Another BART website hacked - Anonymous doesn't take credit

BART police officers push back a protester at the Civic Center station in San Francisco, Monday, Aug. 15, 2011. Cellphone service was operating as protesters gathered at a San Francisco subway station during rush-hour several days after transit officials shut wireless service to head off another demonstration.
AP Photo/Jeff Chiu
Another BART website hacked - Anonymous doesn't take credit
BART police officers push back a protester at the Civic Center station, Monday, Aug. 15, 2011
AP Photo/Jeff Chiu

(CBS/KPIX) - Hackers on Wednesday again targeted the Bay Area Rapid Transit system, which came under fire recently for turning off cellphone and wireless service in a few of its underground downtown San Francisco stations to thwart a potential protest over a police shooting.

This time, hackers gained access to a BART police union website and posted personal information on more than 100 officers. Last week, a group of hackers called Anonymous broke into BART's marketing website - - and released personal information on more than 2,400 customers, reports CBS station KPIX.

Anonymous has not claimed responsibility for this week's attack, reports CNET.

BART Deputy Police Chief Ben Fairow told KCBS radio that the agency was deeply disturbed by the latest attack and condemned it because the data breach could jeopardize the safety of officers' family members.

"We roundly condemn it. It's just putting more people in jeopardy," he said. "Their personal information is out there. BART police officers are used to working in a dangerous environment. What they're not used to is having their families put in jeopardy."

Fairow added that he also thought the cyber attacks were being carried out "in a cowardly manner."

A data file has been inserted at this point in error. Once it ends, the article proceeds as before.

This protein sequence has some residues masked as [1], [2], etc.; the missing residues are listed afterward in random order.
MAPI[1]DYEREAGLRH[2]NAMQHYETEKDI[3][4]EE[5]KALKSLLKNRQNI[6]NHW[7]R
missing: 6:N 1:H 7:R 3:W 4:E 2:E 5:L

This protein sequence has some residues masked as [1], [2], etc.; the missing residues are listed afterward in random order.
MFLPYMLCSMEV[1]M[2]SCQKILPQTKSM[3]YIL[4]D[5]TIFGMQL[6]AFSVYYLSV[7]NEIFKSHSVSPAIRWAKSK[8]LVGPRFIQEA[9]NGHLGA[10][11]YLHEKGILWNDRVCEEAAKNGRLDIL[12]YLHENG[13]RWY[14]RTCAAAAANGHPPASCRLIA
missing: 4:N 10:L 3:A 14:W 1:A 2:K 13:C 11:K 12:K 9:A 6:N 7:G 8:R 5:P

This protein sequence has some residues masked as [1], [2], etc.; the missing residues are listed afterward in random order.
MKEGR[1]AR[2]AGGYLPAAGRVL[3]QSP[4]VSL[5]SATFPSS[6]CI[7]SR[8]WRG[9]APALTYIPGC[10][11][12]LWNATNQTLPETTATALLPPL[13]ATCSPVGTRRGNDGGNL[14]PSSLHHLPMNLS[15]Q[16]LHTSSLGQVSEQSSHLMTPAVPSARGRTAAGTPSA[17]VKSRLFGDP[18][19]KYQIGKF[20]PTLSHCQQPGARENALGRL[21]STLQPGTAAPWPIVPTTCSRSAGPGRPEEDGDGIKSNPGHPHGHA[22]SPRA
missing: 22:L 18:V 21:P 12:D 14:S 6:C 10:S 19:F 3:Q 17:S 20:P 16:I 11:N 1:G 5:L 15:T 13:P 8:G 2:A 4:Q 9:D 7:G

The Federal Bureau of Investigation is already investigating the hack attack on the website and was now expanding its probe to include the breach of the police union's website.

Anonymous has suggested in online postings that the two hacks came in retaliation to BART's cutting wireless communication, which sucessfully quelled a brewing protest over the fatal July 3 BART police shooting of 45-year-old Charles Blair Hill. Officers allege the transient lunged at them with a knife.

BART's action was widely believed to be the first time a governmental agency in the U.S. cut wireless communication to stop a protest and it ignited a national debate over free speech rights.

BART's chief coummincations officer Linton Johnson has told the Associated Press that it was his idea to cut the power to the underground wireless and cellphone system that is owned and operated by BART. He defended the tactic as legal and appropriate to ensure a safe commute. A CBS 5 poll has found a majority of Bay Area residents agree with Johnson's position.

Complete coverage of BART at Tech Talk